Veterans can apply for compensation from the Department of Veteran Affairs in order to be proved eligible for VA benefits. These benefits come in handy especially for many ex-military officers who end up in debt and homeless due to lack of a steady income.
Such cases have been on the rise due to the fact that many employers are not hiring veterans for a number of reasons. The main reason is the fact that some of these people come home broken in body, mind and spirit.
They therefore find it hard to hold regular employment which makes many employers avoid hiring them in the first place. This has led to more of them who have been injured in the line of duty to seek veterans compensation in the hopes of maintaining some normalcy in their lives.
VA Disability compensation eligibility
Unfortunately, not every ex-military officer is entitled to this compensation as there are factors to be considered in order for one to qualify. One has to prove beyond reasonable doubt that they were injured while in active or inactive service.
VA disability compensation amounts
The injury rate has to be above 10% with veterans receiving up to $3,423.98 every month. The disability rates are also governed by the cost of living adjustments which is done every year and tabled for public viewing.
Social security disability benefits are set to increase in December 2015 meaning that the new adjustment will reflect on their January 2016 monthly check.
Below are the current compensation amounts:
Veterans with no dependents – this includes veterans who are either alone, with a spouse, with a spouse and parent(s) or a veteran without a spouse but with one or two parents to support.
Veterans with children – this includes veterans who are either with child only, with spouse and child, with spouse a parent (or two) and child or with children under 18 years.
These benefits like veterans grants should not be included in the tax return forms as they are not taxable as they are not considered as gross income.
Veterans compensation benefits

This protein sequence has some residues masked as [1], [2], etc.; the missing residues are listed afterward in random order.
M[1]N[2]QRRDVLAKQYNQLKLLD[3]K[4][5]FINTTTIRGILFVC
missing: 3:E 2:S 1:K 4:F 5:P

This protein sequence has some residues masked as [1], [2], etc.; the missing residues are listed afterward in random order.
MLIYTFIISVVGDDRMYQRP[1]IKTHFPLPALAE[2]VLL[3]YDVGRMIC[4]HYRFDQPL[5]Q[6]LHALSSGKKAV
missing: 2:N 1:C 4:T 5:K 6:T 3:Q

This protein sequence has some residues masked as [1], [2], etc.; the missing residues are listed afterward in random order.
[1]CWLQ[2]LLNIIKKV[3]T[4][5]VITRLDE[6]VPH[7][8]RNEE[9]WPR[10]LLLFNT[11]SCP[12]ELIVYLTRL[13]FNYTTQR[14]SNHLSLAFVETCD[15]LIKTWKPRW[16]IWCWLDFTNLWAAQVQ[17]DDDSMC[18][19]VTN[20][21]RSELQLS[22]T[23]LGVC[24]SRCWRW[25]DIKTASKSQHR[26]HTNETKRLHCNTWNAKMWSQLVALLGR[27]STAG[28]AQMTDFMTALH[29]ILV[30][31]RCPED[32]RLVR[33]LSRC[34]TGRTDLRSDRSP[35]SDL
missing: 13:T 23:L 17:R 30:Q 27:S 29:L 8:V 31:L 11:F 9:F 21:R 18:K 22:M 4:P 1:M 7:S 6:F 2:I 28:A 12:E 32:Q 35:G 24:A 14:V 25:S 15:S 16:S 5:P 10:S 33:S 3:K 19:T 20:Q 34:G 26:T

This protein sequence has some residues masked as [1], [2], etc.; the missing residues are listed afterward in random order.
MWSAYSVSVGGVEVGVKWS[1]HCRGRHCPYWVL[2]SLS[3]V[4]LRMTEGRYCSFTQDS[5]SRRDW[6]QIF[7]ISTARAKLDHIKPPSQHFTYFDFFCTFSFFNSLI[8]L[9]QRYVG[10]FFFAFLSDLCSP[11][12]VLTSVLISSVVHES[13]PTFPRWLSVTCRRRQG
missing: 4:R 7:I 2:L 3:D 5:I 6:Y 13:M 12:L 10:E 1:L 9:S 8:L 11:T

This is determined by the number of injuries and how severe they are. It is therefore not rare to find a veteran with numerous injuries having a higher compensation than one with minor injuries. These are called multiple disability ratings which takes into account the ratings of all your injuries in order to come up with a fair combined rate for your compensation.
VA lists the disability compensation claims clearly on their website to ensure that you are in the know concerning the matter.
VA Disability rates
The disability rating varies from one veteran to another as it is determined by how severe your injuries are. This rating is used to determine how much the injury or illness related to veterans service has impacted your ability to earn an income. This is what will determine how much you are eligible for compensation on a monthly basis.
Severe disabilities receive a higher rating while less severe receive a lower rating and thus lower payments. The rating ranges from 0%-100% with an increment of 10% and are tabled under the Schedule of Rating Disabilities (VARSD) by the Veterans Affairs.
To determine this, the VA has categories for the different disabilities which are determined by the affected part of the body. These categories have their specific medical issues which has diagnosis measures and code that clearly state the related symptoms. You have to check the boxes and supply supportive medical records to qualify for the associated compensation of the rating you achieve.
In the event that your disability is not listed, the veterans administration assigns you one that is closely related to yours. They will then evaluate and review your disability against this diagnostic code to come up with a rating and thus, a compensation package.
This is important information to have during the disability application process.